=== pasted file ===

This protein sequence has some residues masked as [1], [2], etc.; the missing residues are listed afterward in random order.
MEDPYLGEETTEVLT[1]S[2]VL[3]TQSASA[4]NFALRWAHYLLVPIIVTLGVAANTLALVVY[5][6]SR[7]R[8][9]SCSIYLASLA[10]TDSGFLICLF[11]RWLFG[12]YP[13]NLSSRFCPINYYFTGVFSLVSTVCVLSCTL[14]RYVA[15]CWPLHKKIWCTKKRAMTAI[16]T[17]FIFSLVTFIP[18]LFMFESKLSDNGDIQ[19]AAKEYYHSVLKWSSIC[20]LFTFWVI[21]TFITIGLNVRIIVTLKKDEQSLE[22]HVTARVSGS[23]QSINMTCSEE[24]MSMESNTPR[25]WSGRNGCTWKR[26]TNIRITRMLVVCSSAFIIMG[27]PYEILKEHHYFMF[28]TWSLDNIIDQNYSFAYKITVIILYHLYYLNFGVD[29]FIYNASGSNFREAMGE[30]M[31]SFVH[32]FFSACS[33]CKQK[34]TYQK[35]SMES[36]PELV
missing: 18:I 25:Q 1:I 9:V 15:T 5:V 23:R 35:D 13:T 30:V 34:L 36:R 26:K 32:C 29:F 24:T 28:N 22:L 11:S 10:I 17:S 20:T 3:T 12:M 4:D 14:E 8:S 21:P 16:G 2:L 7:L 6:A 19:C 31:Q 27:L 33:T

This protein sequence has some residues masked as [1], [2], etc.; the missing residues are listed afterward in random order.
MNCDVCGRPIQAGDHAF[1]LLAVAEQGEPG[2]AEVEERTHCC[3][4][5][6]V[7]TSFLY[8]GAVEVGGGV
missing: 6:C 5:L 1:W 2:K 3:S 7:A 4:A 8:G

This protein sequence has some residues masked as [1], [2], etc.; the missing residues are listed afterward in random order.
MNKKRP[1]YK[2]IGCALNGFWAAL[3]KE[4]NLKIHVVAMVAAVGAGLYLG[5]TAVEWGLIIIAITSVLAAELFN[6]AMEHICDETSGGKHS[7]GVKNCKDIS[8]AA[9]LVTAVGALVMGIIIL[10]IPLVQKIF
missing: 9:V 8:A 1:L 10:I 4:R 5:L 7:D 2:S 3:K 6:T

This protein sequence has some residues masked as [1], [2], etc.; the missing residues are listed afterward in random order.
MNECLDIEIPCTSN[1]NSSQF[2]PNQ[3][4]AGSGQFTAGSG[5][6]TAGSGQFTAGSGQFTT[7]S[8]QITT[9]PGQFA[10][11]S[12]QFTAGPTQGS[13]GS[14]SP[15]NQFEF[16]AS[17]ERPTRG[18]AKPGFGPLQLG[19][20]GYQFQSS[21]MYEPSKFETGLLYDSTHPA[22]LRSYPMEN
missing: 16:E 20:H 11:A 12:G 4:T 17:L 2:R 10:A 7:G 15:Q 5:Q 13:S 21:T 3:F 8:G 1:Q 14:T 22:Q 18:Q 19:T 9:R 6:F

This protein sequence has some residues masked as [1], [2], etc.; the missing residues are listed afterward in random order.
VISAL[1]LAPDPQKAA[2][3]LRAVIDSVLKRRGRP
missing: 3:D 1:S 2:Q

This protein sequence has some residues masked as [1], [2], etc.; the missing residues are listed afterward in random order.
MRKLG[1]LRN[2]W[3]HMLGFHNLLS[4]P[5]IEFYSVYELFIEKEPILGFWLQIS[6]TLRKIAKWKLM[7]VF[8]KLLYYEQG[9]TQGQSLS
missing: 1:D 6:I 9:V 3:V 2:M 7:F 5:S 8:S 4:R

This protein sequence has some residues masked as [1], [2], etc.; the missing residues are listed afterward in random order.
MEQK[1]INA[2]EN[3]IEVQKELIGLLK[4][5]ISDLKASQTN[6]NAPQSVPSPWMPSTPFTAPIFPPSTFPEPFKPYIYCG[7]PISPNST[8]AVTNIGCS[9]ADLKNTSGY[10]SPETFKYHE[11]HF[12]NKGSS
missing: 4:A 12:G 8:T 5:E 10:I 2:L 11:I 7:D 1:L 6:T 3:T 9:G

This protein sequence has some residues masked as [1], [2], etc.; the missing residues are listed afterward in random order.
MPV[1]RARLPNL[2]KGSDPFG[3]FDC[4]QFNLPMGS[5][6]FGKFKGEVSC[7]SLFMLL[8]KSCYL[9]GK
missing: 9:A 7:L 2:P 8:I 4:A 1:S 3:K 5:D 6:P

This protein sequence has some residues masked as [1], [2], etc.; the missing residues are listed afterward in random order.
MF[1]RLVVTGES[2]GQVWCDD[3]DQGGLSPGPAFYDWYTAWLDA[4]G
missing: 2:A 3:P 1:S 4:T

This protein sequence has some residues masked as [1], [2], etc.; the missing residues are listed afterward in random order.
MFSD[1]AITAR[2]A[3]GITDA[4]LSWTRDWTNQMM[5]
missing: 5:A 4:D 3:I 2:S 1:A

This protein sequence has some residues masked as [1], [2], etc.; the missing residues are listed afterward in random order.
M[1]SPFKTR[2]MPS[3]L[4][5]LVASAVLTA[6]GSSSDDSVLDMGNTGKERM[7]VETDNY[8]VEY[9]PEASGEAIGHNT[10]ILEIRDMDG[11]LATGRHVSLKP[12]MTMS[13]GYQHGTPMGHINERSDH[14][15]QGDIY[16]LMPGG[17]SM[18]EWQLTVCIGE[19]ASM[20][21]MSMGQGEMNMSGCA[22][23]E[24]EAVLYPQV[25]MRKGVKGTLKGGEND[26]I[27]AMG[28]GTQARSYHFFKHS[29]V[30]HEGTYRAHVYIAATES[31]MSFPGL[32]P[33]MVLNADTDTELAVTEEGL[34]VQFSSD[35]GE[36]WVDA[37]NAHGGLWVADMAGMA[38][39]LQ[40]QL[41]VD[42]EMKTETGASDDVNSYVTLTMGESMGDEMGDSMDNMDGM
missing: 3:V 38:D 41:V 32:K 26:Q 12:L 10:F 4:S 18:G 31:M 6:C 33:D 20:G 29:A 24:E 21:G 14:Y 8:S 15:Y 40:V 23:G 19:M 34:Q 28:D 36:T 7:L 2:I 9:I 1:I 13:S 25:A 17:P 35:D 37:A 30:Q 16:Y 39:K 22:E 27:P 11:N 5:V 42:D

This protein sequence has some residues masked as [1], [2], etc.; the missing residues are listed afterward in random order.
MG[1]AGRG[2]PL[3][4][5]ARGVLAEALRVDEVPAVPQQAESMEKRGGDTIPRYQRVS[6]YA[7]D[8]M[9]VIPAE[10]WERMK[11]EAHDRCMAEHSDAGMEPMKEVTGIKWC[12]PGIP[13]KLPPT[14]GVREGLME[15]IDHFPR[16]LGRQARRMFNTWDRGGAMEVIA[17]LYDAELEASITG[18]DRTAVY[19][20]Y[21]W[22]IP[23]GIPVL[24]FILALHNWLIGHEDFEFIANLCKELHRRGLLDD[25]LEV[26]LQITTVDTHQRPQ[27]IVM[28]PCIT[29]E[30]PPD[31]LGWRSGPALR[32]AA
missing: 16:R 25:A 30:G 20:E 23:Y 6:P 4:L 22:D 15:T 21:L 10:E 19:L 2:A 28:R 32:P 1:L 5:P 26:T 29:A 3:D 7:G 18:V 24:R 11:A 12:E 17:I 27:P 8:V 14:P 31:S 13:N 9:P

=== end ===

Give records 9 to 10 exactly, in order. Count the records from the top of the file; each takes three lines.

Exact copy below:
This protein sequence has some residues masked as [1], [2], etc.; the missing residues are listed afterward in random order.
MF[1]RLVVTGES[2]GQVWCDD[3]DQGGLSPGPAFYDWYTAWLDA[4]G
missing: 2:A 3:P 1:S 4:T

This protein sequence has some residues masked as [1], [2], etc.; the missing residues are listed afterward in random order.
MFSD[1]AITAR[2]A[3]GITDA[4]LSWTRDWTNQMM[5]
missing: 5:A 4:D 3:I 2:S 1:A